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NASA satellite takes the pulse of a living Earth

Satellite image
Images from the SeaWIFS satellite allow scientists to monitor the effects of weather, temperature changes and other physical processes of life on Earth  
September 17, 1998
Web posted at: 11:11 p.m. EDT (0311 GMT)

In this story:

GREENBELT, Maryland (CNN) -- Exactly one year ago Friday, NASA scientists got their first look at images from a satellite that is designed to monitor plant life in the Earth's oceans.

Now, with an entire year's worth of images collected, NASA has put together a comprehensive "movie" that shows changing vegetation patterns around the world through an entire cycle of seasons.

"Like all living things, the Earth itself has a pulse," says NASA oceanographer Gene Feldman. "It pulses with the sun rising and setting; it pulses with the seasons; it pulses with changes from year to year."

"What we are able to do now is actually monitor the Earth's pulse, the Earth's living characteristics from space."

CNN's Ann Kellan reports on SeaWIFS
Windows Media 28K 56K

The satellite is called SeaWIFS, which stands for Sea-viewing Wide Field-of-view Sensor. It was launched in August 1997 on a five-year mission to study the abundance of phytoplankton in the Earth's oceans.

Phytoplankton are microscopic plants that form the base of the ocean's food chain. Phytoplankton, along with other marine plants, also produce a large portion of the oxygen needed to support animal life on Earth.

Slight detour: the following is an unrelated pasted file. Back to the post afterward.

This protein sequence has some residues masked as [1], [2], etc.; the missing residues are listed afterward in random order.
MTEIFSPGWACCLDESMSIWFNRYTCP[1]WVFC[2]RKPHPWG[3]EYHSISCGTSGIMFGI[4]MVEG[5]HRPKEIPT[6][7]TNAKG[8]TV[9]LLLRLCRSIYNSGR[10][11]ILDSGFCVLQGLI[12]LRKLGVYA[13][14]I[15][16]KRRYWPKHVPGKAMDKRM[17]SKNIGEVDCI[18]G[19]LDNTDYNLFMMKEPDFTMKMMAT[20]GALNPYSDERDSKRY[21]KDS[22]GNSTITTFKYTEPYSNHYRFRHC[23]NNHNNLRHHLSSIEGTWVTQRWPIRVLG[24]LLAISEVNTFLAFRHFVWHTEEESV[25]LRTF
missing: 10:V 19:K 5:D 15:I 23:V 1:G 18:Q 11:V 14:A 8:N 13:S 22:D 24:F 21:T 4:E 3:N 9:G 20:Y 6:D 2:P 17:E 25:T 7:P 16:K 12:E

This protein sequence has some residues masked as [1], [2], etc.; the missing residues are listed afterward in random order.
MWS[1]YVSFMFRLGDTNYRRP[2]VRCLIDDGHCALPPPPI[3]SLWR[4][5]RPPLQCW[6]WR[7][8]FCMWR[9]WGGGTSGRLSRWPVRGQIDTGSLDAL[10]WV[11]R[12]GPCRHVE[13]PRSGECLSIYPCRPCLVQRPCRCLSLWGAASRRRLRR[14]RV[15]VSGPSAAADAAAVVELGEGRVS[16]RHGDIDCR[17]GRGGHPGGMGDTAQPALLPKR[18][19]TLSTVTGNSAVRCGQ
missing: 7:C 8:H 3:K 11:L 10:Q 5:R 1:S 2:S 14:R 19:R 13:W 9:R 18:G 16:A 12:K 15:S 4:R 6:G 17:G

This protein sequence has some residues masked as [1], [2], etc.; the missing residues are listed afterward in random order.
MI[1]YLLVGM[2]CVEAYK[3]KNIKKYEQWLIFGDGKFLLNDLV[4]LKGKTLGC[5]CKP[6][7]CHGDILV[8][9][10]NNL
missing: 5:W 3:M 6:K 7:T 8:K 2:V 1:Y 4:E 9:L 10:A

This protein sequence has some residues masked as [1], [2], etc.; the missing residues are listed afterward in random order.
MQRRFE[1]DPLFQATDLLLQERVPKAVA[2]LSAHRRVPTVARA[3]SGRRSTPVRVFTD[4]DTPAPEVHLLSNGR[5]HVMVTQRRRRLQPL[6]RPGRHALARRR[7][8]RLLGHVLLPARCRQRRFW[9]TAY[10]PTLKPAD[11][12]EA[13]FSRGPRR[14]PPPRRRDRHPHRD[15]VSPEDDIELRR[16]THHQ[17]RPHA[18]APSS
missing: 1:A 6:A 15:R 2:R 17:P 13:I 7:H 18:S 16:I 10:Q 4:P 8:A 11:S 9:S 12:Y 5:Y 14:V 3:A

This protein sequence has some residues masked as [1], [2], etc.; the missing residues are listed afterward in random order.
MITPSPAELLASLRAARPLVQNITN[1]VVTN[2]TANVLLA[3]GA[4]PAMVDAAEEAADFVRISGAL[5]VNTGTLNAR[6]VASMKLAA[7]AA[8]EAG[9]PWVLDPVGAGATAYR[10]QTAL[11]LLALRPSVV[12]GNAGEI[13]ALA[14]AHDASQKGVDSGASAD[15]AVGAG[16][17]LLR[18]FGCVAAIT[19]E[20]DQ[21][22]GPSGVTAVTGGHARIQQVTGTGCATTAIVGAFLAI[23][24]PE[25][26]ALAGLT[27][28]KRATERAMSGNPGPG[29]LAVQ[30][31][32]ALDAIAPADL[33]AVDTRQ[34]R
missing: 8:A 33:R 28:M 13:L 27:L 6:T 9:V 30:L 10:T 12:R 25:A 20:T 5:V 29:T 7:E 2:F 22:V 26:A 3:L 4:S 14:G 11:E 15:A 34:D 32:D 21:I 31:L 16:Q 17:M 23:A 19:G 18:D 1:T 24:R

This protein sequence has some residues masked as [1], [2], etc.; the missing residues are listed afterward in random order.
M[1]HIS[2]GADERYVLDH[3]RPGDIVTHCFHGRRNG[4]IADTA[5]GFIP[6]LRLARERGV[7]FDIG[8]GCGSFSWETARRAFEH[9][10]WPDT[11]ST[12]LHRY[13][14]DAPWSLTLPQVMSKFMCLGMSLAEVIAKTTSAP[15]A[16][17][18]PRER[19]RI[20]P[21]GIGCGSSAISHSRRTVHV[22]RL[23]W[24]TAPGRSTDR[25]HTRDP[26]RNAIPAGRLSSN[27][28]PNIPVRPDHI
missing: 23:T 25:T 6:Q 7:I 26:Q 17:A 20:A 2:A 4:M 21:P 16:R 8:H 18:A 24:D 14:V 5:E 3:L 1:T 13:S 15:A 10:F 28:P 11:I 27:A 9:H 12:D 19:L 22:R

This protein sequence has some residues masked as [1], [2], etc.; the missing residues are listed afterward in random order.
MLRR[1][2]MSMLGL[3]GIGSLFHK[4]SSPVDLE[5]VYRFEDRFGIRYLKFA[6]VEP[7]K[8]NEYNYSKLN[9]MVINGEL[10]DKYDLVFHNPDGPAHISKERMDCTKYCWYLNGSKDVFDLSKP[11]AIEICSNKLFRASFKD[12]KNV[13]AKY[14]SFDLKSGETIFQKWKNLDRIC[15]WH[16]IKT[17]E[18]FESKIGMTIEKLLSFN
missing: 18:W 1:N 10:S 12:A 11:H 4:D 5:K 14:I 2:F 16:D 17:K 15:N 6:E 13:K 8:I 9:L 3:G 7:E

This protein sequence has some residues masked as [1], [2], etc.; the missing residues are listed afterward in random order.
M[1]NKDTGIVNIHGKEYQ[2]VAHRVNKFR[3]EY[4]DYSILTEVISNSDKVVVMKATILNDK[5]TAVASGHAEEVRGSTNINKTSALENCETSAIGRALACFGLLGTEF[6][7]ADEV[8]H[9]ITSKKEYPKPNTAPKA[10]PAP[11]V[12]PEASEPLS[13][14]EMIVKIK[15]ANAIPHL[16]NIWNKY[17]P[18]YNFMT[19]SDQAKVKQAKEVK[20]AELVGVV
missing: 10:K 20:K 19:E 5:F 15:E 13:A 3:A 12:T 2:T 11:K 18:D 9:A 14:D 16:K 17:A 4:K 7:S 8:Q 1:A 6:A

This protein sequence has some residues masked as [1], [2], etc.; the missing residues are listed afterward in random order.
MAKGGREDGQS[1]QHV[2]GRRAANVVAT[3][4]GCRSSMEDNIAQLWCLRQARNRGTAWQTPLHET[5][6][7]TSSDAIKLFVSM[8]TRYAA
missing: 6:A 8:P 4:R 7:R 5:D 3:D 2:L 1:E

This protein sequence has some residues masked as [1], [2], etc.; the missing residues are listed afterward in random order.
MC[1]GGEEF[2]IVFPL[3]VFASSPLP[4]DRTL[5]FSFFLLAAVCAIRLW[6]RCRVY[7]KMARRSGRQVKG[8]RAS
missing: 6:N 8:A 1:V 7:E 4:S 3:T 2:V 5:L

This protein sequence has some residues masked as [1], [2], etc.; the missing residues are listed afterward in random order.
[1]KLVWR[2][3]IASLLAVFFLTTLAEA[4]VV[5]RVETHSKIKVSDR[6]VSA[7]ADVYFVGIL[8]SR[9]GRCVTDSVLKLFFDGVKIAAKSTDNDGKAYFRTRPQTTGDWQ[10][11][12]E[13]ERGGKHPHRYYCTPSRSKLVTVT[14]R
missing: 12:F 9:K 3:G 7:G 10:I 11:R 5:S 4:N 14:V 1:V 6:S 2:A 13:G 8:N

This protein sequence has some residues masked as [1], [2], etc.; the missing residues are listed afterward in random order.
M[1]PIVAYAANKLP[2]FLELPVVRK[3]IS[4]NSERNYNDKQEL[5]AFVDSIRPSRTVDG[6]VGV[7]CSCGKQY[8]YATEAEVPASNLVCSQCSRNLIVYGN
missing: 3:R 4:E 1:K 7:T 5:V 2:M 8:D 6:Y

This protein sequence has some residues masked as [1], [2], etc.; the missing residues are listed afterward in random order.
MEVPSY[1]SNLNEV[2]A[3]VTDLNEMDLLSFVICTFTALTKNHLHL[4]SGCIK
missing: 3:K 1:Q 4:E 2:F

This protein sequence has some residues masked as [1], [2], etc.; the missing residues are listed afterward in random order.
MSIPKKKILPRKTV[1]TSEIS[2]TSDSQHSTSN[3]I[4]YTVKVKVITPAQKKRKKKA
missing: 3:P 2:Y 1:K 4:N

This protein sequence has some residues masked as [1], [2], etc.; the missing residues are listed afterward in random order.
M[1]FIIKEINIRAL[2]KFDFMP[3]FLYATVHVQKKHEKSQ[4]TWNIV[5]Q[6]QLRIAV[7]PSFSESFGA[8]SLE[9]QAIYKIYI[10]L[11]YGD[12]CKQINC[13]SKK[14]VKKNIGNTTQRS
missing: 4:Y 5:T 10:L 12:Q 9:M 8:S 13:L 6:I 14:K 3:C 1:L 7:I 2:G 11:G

The idea behind SeaWIFS is that by monitoring how the biology of the Earth's oceans changes over time, scientists will be better able to predict how weather, temperature changes and other physical processes might affect life on Earth.

The Galapagos bloom

Oceanographers were particularly interested in watching how sea life responded to the recent El Niño, the warm water pool that formed in the equatorial Pacific, changing global weather patterns.

To do that, SeaWIFS scientists targeted the Galapagos Islands.

Microscopic phytoplankton, top, show up as red, green and yellow patches on SeaWIFS images  

"The Galapagos are these small islands that are about 620 miles (1,000 kilometers) to the west of South America, right across the equator, and they bear the brunt of El Niño," said Feldman.

"They are the first places that really feel the effect of El Niño, and during El Niño the oceans around the Galapagos really became a desert. Life in the Galapagos changed dramatically."

"The sea life disappeared, the fish disappeared and the iguanas that feed on marine algae were having a really hard time," he said.

But the ecology of the areas was able to bounce back with remarkable swiftness when El Niño ended in May 1998, and a cool water pool, known as La Nina, began to form.

"But what happened in May, ocean conditions changed very dramatically," says Feldman. "The cold, nutrient-rich waters returned to the Galapagos, and literally within days, the waters around the Galapagos, hundreds of thousands of square kilometers, just erupted biologically."

"Plants bloomed as if they've never bloomed before; it was remarkable to see."

Fires, floods and hurricanes, too

SeaWIFs project scientists were delighted from the beginning with the quality and clarity of the images.

It was also able to capture good pictures of terrestrial plants, as well as fires, floods and such weather phenomena as hurricanes.

New SeaWIFS images released Thursday include coastal areas all around the United States, including New York-New Jersey; Boston-Cape Cod; the Chesapeake Bay area; Cape Hatteras, North Carolina; Florida; Texas; Chicago and the Great Lakes; and the entire West Coast.

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